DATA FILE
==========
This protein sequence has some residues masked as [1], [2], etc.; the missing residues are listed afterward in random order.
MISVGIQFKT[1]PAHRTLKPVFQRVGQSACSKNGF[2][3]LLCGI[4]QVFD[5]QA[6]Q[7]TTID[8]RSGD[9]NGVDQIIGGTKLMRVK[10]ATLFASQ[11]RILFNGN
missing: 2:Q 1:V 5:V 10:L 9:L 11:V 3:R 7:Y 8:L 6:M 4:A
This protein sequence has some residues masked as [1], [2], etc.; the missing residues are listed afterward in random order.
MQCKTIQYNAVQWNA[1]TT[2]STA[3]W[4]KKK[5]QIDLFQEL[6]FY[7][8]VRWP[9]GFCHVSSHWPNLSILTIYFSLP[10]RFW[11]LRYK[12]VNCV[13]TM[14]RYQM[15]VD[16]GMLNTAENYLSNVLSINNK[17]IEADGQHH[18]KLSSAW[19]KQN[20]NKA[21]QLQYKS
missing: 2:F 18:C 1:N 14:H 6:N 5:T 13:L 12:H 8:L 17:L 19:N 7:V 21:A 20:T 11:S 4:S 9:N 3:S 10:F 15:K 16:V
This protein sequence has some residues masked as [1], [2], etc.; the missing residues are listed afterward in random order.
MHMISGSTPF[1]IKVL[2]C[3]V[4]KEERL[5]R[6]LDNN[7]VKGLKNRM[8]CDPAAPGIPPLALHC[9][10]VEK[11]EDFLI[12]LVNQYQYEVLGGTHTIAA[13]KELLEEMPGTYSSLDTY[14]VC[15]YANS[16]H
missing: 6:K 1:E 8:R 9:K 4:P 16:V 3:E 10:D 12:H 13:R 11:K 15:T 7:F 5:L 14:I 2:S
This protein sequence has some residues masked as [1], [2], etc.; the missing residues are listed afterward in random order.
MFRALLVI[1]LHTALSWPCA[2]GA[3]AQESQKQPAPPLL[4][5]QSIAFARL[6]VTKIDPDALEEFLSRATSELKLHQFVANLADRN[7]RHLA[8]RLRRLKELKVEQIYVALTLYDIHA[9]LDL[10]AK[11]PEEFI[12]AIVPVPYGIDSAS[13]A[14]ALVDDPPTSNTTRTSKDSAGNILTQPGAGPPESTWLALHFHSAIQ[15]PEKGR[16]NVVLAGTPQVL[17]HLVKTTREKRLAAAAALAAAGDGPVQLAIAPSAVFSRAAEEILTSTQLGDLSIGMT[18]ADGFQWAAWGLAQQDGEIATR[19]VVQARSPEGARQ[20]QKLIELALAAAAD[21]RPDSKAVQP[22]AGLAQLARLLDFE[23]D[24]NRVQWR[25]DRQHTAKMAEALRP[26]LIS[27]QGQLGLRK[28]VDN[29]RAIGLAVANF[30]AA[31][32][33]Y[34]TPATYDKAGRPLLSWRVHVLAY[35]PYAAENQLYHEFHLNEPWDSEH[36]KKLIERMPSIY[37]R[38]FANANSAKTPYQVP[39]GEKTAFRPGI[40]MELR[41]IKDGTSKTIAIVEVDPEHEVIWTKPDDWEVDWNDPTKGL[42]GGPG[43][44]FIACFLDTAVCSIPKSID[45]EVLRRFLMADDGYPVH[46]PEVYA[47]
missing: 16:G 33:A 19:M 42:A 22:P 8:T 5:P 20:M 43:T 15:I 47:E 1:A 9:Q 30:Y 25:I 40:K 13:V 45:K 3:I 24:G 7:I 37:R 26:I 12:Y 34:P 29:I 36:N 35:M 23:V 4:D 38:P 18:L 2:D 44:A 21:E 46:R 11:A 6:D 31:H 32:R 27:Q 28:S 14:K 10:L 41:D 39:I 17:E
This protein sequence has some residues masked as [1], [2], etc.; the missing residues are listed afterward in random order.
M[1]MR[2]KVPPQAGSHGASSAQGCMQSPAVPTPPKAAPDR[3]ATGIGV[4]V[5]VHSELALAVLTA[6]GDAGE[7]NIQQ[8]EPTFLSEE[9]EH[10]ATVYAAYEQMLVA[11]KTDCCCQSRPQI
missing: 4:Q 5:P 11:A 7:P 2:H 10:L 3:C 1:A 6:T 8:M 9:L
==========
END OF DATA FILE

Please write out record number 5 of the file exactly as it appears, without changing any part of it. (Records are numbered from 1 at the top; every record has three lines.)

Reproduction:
This protein sequence has some residues masked as [1], [2], etc.; the missing residues are listed afterward in random order.
M[1]MR[2]KVPPQAGSHGASSAQGCMQSPAVPTPPKAAPDR[3]ATGIGV[4]V[5]VHSELALAVLTA[6]GDAGE[7]NIQQ[8]EPTFLSEE[9]EH[10]ATVYAAYEQMLVA[11]KTDCCCQSRPQI
missing: 4:Q 5:P 11:A 7:P 2:H 10:L 3:C 1:A 6:T 8:M 9:L